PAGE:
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Thanks to the extraordinary, almost hallucinatory clarity of Twilight Time’s Blu-ray of Leave Her To Heaven, I just noticed, after many viewings of the film, that Mae Marsh has a brief one-line cameo in it, holding a fishing rod on a boat dock in the opening scene.
Marsh was there when the art of movies was born, playing in many films by D. W. Griffith, becoming a major star in the silent era. Later on she had small character roles, often uncredited, in scores of films right up until 1964, a few years before her death. John Ford used her often in small roles, but so did other directors.
She was like a recording angel in those fleeting later appearances, carrying the whole history of American movies in her always expressive eyes — a professional angel collecting small paychecks for doing a job she obviously loved, whatever notice it may or may not have brought her.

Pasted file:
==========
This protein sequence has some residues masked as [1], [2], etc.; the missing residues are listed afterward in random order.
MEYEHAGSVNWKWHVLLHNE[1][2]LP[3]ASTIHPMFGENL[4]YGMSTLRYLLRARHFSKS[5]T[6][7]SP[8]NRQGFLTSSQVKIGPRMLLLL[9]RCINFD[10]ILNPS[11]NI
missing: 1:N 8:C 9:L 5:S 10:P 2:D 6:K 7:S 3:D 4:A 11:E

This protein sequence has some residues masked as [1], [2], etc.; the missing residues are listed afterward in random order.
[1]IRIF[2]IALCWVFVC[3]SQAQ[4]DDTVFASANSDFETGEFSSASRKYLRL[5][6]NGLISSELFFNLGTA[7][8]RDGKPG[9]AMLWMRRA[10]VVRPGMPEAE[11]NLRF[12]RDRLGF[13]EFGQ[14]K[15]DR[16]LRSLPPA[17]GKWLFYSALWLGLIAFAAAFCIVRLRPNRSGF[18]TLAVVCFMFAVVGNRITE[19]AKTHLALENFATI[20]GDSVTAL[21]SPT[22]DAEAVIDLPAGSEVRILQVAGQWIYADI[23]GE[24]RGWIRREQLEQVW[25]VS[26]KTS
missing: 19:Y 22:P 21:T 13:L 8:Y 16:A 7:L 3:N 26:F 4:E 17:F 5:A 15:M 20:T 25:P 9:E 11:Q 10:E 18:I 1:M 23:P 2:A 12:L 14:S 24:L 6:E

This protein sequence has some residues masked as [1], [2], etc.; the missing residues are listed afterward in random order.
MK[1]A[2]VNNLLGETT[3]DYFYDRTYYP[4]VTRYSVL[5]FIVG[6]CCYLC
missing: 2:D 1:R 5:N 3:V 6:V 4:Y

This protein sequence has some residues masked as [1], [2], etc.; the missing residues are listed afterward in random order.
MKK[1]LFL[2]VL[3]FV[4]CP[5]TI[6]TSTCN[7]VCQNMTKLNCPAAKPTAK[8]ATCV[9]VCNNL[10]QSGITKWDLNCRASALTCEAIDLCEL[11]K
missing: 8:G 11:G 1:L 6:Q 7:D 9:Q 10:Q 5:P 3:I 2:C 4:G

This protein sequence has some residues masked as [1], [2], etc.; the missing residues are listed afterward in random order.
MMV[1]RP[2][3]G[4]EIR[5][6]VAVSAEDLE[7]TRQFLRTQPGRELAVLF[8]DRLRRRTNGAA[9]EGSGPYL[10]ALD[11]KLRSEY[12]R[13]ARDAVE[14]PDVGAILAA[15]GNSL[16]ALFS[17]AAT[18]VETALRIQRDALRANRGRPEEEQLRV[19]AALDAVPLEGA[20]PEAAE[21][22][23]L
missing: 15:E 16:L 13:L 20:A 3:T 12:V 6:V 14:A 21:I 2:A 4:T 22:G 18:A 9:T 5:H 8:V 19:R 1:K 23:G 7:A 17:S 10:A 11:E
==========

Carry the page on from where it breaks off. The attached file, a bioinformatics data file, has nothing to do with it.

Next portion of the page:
She persevered, as angels do.
This silent film directed by Henry King is handsomely made, with interesting location shooting in Italy where the turbulent melodrama is mostly set.
The film doesn’t have a lot of visual flair — there are only two or three memorable shots in the whole thing — but it does have Lillian Gish. Whatever she does — from standing still to walking across a room to doing a little gypsy dance to gently kissing her beloved — she electrifies the screen, makes cinema happen.
Griffith liked to emphasize Gish’s girlish quality, but she could be very womanly under the direction of other filmmakers — never quite carnal but decidedly sexual, decidedly mature — and so she is here.
The film would not add up to much without her — with her it has a miraculous dimension. She was a fine actress in her later years, in talkies and on the stage, but in silent films she was, quite simply, an artist of transcendent genius, who understood the demands and possibilities of the medium as well as any actor of the silent era, including Chaplin, Jannings and Garbo.